Jenny Chan, Co-Founder of Pacific Atrocities Education, offers her opinion on income-based education.

“As the debate surrounding affirmative action reignites in the U.S. Supreme Court, income-based college admissions have emerged as a potential alternative to race-based admissions. While this approach may seem appealing on the surface, it is important to consider its potential drawbacks and limitations,” Chan says.

“One key concern is that using income alone as a basis for admission could perpetuate existing socioeconomic disparities, both within and between racial groups. Additionally, defining what constitutes ‘low-income’ can be complex and subjective, making it difficult to implement such policies fairly and effectively across diverse student populations. Ultimately, while I believe that addressing issues of access and equity in higher education is crucially important, I am hesitant to fully endorse an income-based approach without careful consideration of these complexities and potential unintended consequences,” Chan finishes.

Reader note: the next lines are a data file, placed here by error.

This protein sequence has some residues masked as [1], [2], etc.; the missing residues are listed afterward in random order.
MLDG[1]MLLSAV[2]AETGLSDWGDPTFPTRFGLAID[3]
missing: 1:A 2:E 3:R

Democrats, Younger Americans more Likely to Support Income-Based Admissions

Forty-four percent of respondents who identified as Democrats ‘strongly’ (16%) or ‘somewhat agree’ (28%) with income-based admissions vs. 29% of respondents who identified as Republicans, of which 11% ‘strongly’ and 18% ‘somewhat agree’ with income-based admissions.

Younger Americans were also more likely to support income-based admissions over older Americans. Among respondents aged 18-24, 46% ‘strongly’ (17%) or ‘somewhat agree’ (29%) with this idea vs. just 29% of those aged 65+, of whom 4% ‘strongly’ and 25% ‘somewhat agree’ with income-based admissions.